In regards to sports, there is one primary type of corrupt controversy that occurs more than any other: match-fixing. Match-fixing is in total violation of any kind of sports ethics, as it is rather undeniable that an ethical sports match involves a competition in which the opponents start off equally, and the ending is not predetermined. Match-fixing does just that, it ensures the results of the competition prior to its start. There are no Federal laws which stand in the way of such match- fixing, but internal, organization bribery laws certainly exist to prevent this type of unethical bribery in sports.
Bribery is the proper way to describe match-fixing because the only real benefit for match-fixing comes from whatever bribe may be offered. Most times when matches are fixed in some fashion, the fixing provides some sort of benefit completely external to the match itself. A simplistic example would be if an athlete or competitor were offered money to throw a race, ensuring that another athlete would win, but there are other examples as well, taken from controversies throughout the history of sports.
A recent example comes from the 2002 Olympics, when the French judge allegedly gave the Russian figure skating pair a higher score than the Canadian pair, even though the Canadian pair, by all accounts, put on a better performance. The French judge allegedly did so in order to secure a better score for the French competitors in the ice dance competition a few days later. She was suspended for misconduct and the Canadian pair had their silver medals upgraded to golds, but the incident stands out as a major violation of sports ethics in recent times.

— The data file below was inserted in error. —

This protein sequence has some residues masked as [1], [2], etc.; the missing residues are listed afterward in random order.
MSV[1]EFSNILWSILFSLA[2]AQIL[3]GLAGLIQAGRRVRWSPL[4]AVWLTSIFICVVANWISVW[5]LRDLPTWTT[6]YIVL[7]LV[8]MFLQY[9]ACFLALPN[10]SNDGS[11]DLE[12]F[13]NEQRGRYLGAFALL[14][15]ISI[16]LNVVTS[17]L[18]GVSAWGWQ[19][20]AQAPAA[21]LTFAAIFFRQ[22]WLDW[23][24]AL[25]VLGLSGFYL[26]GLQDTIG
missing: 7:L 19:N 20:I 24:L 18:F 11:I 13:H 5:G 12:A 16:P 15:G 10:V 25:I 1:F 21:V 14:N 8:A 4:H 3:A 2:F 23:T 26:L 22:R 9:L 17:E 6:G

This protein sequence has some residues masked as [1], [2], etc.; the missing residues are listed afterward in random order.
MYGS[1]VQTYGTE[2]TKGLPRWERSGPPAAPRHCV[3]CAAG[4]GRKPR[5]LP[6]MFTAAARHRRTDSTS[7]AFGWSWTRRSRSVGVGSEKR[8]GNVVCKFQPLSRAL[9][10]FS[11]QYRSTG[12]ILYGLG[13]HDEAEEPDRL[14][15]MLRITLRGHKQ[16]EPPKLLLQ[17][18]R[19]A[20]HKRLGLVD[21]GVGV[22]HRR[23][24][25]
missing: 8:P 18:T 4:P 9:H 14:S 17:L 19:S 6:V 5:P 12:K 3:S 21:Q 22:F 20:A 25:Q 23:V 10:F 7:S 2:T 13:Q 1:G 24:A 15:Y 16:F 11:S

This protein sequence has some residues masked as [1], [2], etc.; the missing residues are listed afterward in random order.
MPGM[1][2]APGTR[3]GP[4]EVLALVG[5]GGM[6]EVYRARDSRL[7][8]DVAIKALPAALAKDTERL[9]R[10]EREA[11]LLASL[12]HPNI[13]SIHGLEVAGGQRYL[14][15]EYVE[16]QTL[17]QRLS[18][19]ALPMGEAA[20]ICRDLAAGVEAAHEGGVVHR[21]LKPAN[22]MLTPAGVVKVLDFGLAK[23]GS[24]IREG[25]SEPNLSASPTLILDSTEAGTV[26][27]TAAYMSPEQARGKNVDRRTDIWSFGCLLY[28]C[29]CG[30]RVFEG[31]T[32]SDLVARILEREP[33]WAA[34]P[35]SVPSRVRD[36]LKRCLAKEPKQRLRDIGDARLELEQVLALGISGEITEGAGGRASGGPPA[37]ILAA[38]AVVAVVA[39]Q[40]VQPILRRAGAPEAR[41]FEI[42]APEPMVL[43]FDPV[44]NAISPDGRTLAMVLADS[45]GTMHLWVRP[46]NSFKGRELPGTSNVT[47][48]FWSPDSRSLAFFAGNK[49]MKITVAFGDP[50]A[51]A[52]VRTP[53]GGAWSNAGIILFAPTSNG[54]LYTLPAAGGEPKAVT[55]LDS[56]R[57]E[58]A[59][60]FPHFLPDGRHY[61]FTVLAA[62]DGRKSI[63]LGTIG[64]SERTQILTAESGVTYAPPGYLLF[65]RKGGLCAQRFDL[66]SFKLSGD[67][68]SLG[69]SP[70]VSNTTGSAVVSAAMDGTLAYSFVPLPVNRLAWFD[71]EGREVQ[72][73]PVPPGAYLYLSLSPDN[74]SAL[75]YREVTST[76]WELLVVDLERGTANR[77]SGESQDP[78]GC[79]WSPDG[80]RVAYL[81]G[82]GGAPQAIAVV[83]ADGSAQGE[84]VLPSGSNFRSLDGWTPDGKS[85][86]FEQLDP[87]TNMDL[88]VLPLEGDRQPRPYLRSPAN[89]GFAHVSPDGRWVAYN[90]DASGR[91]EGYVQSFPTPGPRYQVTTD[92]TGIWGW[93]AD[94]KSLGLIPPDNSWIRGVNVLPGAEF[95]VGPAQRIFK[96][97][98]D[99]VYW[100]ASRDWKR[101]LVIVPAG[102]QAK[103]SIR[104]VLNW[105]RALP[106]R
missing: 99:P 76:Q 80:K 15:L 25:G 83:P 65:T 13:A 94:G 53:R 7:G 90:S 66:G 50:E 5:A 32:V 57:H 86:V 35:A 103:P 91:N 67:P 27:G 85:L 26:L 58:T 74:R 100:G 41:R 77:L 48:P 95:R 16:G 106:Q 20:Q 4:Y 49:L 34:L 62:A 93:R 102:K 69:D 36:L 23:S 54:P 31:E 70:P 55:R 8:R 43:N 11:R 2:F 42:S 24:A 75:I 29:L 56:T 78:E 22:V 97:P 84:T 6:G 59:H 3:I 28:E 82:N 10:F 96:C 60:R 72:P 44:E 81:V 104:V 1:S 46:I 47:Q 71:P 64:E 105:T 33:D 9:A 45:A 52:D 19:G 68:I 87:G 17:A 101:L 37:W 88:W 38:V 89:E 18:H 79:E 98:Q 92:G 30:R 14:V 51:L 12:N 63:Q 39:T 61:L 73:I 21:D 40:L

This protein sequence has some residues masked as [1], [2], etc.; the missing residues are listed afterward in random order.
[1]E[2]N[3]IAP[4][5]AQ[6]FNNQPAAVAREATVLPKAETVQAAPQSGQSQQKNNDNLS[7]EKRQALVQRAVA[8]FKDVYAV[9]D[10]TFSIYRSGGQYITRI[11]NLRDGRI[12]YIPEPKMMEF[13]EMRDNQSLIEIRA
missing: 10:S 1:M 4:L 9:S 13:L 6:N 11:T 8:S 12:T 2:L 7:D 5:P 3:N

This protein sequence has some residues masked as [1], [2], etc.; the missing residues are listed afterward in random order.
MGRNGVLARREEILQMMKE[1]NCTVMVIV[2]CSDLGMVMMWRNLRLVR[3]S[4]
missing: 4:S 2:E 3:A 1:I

Match-fixing can potentially create trouble with the law, although not from bribery laws as one might expect. Instead, match-fixing is often implemented in order to control gambling and can even result from attempts at extortion. The importance of match-fixing practices to gambling is quite high, as tremendous profits can be made from a successfully fixed match. Needless to say, however, such practices violate sports ethics entirely.
Many sports groups have banned all gambling on their sporting events in an attempt to eliminate the potential for match-fixing originating from such a source, essentially implementing their own versions of anti-bribery laws. These restrictions on gambling are generally effective at limiting the extent to which participants are influenced by gambling.
There are other forms of bribery that produce much controversy in the world of sports. These include such acts as bribing in order to obtain athletic franchises, or in order to ensure that a given competition, like the Olympics, will take place in the bribers' city. There are also instances of bribing those who normally interact with the sport in a support role to tamper with important elements of the sport, and thereby bring about a desired result.
All of these acts, though very unethical by the standards of sports ethics, are not necessarily illegal unless they blatantly endanger the lives of individuals. This is the result of the American Government being unable to extend its jurisdiction into such private affairs as sports with its bribery laws. But for the most part, the sports organizations themselves are capable of enacting their own bribery laws in order to police their own systems.
While match-fixing still takes place even today, the highly increased restrictions against it have reduced its prevalence to the periodic controversy, as opposed to the constant violations of sports ethics that characterized sports in ancient times. Nonetheless, bribery can still throw any given sport into disarray.